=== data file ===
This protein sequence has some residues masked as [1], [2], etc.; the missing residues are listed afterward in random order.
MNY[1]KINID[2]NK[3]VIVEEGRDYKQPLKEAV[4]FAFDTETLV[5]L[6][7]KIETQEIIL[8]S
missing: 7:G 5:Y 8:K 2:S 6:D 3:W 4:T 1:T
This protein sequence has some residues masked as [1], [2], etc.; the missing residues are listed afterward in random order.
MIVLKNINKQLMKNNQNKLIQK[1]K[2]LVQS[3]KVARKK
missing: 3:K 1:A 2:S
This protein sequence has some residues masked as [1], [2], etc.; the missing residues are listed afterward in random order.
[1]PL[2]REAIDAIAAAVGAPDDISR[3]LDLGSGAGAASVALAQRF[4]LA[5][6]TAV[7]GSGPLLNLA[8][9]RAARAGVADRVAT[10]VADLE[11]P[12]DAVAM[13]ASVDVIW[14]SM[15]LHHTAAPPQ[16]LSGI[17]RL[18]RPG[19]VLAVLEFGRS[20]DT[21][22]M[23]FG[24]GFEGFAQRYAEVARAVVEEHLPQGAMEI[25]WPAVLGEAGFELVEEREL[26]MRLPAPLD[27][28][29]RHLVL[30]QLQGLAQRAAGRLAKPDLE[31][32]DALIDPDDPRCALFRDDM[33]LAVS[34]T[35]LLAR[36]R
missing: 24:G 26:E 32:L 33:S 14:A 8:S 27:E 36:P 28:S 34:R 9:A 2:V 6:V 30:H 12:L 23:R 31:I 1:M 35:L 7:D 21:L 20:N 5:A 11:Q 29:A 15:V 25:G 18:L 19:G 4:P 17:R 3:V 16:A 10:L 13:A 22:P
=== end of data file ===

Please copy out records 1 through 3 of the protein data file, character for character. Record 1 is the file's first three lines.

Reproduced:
This protein sequence has some residues masked as [1], [2], etc.; the missing residues are listed afterward in random order.
MNY[1]KINID[2]NK[3]VIVEEGRDYKQPLKEAV[4]FAFDTETLV[5]L[6][7]KIETQEIIL[8]S
missing: 7:G 5:Y 8:K 2:S 6:D 3:W 4:T 1:T
This protein sequence has some residues masked as [1], [2], etc.; the missing residues are listed afterward in random order.
MIVLKNINKQLMKNNQNKLIQK[1]K[2]LVQS[3]KVARKK
missing: 3:K 1:A 2:S
This protein sequence has some residues masked as [1], [2], etc.; the missing residues are listed afterward in random order.
[1]PL[2]REAIDAIAAAVGAPDDISR[3]LDLGSGAGAASVALAQRF[4]LA[5][6]TAV[7]GSGPLLNLA[8][9]RAARAGVADRVAT[10]VADLE[11]P[12]DAVAM[13]ASVDVIW[14]SM[15]LHHTAAPPQ[16]LSGI[17]RL[18]RPG[19]VLAVLEFGRS[20]DT[21][22]M[23]FG[24]GFEGFAQRYAEVARAVVEEHLPQGAMEI[25]WPAVLGEAGFELVEEREL[26]MRLPAPLD[27][28][29]RHLVL[30]QLQGLAQRAAGRLAKPDLE[31][32]DALIDPDDPRCALFRDDM[33]LAVS[34]T[35]LLAR[36]R
missing: 24:G 26:E 32:L 33:S 14:A 8:S 27:E 36:P 28:S 34:R 9:A 2:V 6:V 30:H 12:L 23:R 31:I 1:M 35:L 7:D 21:L 20:N 5:A 11:Q 29:A 15:V 25:G 18:L 19:G 4:P 17:R 3:V 16:A 10:L 13:A 22:P